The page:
The other day, I poured out my displeasure at the way artistic freedom was being trampled in India. After writing that post, I was tag surfing and came across Satyameva Jayate. The blogger, B. Shantanu, blogs about many things, one of them being how Hinduism has been maligned over the years (I read a few posts – most of them related to artistic freedom. Anything religious, I always swallow with a pinch of salt). And it struck a chord with me because I am an atheist who previously followed Hinduism (I still have a soft corner for the religion, particularly its mythology), and I too have been noticing the manner in which mainstream political parties, media and a whole bunch of people have defined secularism. That is the reason behind this post.
India is a secular country. Its constitution says so. And secularism is normally defined as something that is non-religious (secularism). But the Indian definition – that of mainstream political parties, significant portions of the media as well as a small but influential section of educated people (I have my doubts as to whether they are really educated) – has changed over the years to anything that is anti-hinduism. The BJP and other saffron parties have coined a term for it – pseudo-secularism. And as much as I hate saffron politics, I have to say that I am in complete agreement with them on this issue.
In every election, the Congress, Left parties, the remnants of the erstwhile Janata Dal (which itself was a remnant of the Janata Party) and various regional satraps will band together to fight against a ‘communal’ BJP whose only consistent allies have been Bal Thakrey’s Shiv Sena and the Akali Dal. Congress & Co. don’t see eye to eye and are mortal enemies of each other at the state level. But when keeping out the BJP is the preferred result, the age old proverb – your enemy’s enemy is your friend is applied.
Hindus, in spite of accounting for over 80% of the billion plus population, are not a homogeneous populace. The age old caste system (supposedly) based on The Laws Of Manu (which are irrational to the core I must add. If these laws were applied today, every single Hindu would have violated at least ten of them. The lack of an authoritative text, like the Bible for Christians and the Koran for Muslims, has always been a curse – or a possible blessing – for Hinduism, because everything is in the air. While there are the vedas and upanishads, and laws and treatises written by various people – Chanakya’s Arthashastra being a very interesting one, there is no single book that dictates this is what a Hindu should do. The Bhagwadgita is the closest one can come to it. So people did what they thought was right at that time) and the resultant Brahmin vs. Kshatritya vs. Vaishya vs. Shudra duels have resulted in a fracture that runs deep. It is a fact that the lowest castes and out-castes have been denied their rights for too long. And it continues in unenlightened parts of rural India. But it has resulted in the politics of caste which effectively prevents a combined Hindu vote.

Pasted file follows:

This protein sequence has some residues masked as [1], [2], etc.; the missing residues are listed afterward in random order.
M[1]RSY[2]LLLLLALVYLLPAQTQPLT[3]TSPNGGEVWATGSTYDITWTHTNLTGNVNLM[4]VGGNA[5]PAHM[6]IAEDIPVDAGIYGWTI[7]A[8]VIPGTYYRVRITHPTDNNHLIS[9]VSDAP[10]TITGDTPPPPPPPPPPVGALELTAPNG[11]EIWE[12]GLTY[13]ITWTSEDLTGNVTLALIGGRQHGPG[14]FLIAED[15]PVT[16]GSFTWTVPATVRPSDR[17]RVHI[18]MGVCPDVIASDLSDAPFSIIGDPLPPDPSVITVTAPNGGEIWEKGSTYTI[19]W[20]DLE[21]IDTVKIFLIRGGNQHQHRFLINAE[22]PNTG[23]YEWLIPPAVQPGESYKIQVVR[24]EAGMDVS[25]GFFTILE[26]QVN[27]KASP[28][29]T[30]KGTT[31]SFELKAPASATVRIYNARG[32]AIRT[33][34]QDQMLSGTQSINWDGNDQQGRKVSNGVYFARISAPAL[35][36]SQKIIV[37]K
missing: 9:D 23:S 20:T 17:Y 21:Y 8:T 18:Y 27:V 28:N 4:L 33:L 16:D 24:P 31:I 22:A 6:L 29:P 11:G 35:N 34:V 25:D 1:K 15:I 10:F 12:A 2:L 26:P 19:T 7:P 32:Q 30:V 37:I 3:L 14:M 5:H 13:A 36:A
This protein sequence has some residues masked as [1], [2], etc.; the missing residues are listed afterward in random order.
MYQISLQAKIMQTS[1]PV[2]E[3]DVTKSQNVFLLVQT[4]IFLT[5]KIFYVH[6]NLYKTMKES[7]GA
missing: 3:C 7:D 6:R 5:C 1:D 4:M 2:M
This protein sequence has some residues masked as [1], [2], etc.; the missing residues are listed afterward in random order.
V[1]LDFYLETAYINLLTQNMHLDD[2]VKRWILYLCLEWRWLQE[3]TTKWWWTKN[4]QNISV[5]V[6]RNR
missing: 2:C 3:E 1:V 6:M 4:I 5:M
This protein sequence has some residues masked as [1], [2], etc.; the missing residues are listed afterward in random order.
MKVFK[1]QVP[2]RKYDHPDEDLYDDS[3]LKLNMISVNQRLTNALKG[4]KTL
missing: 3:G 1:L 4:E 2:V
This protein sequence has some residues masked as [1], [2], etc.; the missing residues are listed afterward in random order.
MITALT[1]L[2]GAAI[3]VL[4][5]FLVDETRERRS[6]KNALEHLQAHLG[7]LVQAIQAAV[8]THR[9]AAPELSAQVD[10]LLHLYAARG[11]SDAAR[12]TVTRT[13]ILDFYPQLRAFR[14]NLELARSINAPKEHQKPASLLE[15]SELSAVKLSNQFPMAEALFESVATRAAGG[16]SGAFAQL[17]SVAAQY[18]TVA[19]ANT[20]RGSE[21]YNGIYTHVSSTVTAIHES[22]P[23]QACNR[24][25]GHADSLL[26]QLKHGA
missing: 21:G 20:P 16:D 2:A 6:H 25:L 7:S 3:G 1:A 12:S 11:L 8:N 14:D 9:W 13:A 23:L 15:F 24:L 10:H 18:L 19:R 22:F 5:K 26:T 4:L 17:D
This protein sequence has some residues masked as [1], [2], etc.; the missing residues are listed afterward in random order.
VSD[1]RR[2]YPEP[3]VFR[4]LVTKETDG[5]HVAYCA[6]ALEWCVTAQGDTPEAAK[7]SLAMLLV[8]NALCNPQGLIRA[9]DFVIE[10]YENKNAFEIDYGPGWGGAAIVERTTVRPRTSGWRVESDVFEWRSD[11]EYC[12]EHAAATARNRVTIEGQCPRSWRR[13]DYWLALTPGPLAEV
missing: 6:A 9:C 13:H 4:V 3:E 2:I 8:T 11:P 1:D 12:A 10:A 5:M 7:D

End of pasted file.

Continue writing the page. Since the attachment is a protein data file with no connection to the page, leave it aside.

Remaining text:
The BJP has been able to work around this issue at the state level in some of the northern states. The one time it did come to power in the centre, it did so under Atal Behari Vajpayee who is a well-respected statesman, and by shelving its Ram Temple agenda which was what led to the demolition of Babri Masjid in 1992 (and the subsequent riots and terror attacks in Mumbai). The Babri Masjid fiasco has irreparably damaged the saffron colour as every party that even hints at working for the welfare of Hindus in general automatically becomes communal. Other parties, meanwhile can solicit Muslim votes, Dalit votes and votes based on many other criteria without being tainted. Sometimes, this discrimination is used to good effect by the BJP which can approach people claiming double standards (best example being Gujarat 2002). This is the truth of ‘secular’ India.
The thing that amuses me is this – none of them are satisfied. The Brahmins feel discriminated against because of the reservation policy applied by successive governments. And they do not enjoy speeches given by leaders of various Dalit and other caste based parties which target them. The Dalits and other backward castes are not satisfied as they feel they have not been given their due in spite of continued efforts. Hindus resent the government’s pussyfooting on the issue of Islamist terrorism. Muslims feel threatened in spite of forming such a huge part of the population because of terrorism being connected with Islam as well as because of the feeling that they are still made to swear allegiance to the country even 60 years after partition. The only people who seem to benefit are the politicians. But even they have been targeted on numerous occasions (the attack on parliament in 2001 being one of them). Considering all this, any rational person would mend his ways. But since politics and religion thrive on irrationality, expecting them to change is a waste of the time.
A secular country will not make decisions based on a person’s religion and the citizens of such a country will be free to practise any religion of their choice. While the second part is more or less true in India, it still has a long way to go as far as the first part goes. It would be nice to see the change happen within my lifetime. But I am not holding my breath.